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The R. Eugene Pincham Papers Collection consists of more than fifty carefully organized and mounted scrapbooks that chronicle principal events in Judge Pincham’s career and document important aspects of the Pinchams’ family life. Handsomely bound transcripts of legal cases in which Judge Pincham participated complement scrapbooks and related personal papers. Collections of correspondence and electronic media complete the Collection.
Pincham scrapbooks are organized chronologically and numbered sequentially. The earliest volume documents 1954 and the latest represents 1979. The series resumes in 2002 and continues through January 2008. Separate scrapbooks contain correspondence and "The Pincham Family Tree."
Three books organize expressions of condolence the family the family received after the deaths of William H. Pincham, Jr. (1925—1994), Amy Lou Pincham (1908—1992) and Hazel Pincham Caldwell (1904—1960).
Another scrapbook is devoted to the 1973 celebration of R. Eugene and Alzata Pincham’s twenty five years of marriage. A second volume covers their thirtieth anniversary in 1978. This series of scrapbooks also features two volumes charmingly titled “R. Eugene Pincham’s Love Letters to Alzata C. Henry, Dec. 1945 to Aug. 1947.”
Four scrapbooks emphasize Alzata Pincham’s work with Trinity United Church of Christ’s “Can-cer Vive Ministry.” These collections also include Mrs. Pincham’s collection of materials about cancer and the two volumes “Memorial Book” compiled after her death.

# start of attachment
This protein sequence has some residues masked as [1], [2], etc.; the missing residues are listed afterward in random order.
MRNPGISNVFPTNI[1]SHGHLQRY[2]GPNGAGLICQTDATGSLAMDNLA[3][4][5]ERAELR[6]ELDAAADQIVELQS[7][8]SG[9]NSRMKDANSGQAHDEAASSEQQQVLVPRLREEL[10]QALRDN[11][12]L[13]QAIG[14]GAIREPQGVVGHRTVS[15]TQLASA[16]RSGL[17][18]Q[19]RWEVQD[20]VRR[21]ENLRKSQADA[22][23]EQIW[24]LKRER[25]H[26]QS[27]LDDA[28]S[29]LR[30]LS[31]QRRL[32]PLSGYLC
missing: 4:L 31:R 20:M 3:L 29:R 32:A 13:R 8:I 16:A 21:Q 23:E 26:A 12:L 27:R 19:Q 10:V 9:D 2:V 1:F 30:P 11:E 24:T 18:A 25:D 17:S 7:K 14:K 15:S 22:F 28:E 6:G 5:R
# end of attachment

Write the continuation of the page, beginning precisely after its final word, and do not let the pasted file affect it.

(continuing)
Before and during the hiatus in Pincham chronological scrapbooks special topics books are devoted to materials documenting the “Death of Dr. Martin Luther King,” “American tragedies,” and “Harold Washington (two volumes).” Newspaper clippings Judge Pincham thought particularly notable were compiled between 1976 and 1979 and resumed in 1980 for thirteen years, ending in 1993.
Two particularly interesting books hold correspondence between “Justice R. Eugene Pincham and Reverend Jeremiah A. Wright, Jr.” These letters were written between 1995 and 2002.
Plaques and documents and photographs and other moving memorabilia fill the last box called “Memorial Tributes.”
Contemporary archival collections usually include compact discs or DVDs. The Pincham Collection is no exception. Researchers will enjoy the opportunity to hear speeches or remarks by Judge Pincham as well as enjoy the spirit of major events as they unfold once again thanks to the media section of the Collection.
Chicago State University’s archivists are only beginning the satisfying journey processing The Pincham Collection and preparing it for exhibits and research represents. Judge and Mrs. Pincham’s belief in education and conviction of its importance for the community will be well served by the educational opportunities the Collection affords. Historians of the law, law school students and pre-law undergraduates will find the Collection particularly rich for its documentation of the major Chicago figure in jurisprudence the Pincham Collection presents. R. Eugene and Alzata’s personal journey from modest origins in the south to busy and fulfilled lives in Chicago will inform study of the growth of their home neighborhood and city as well as of institutions they participated in such as Trinity United Church of Christ.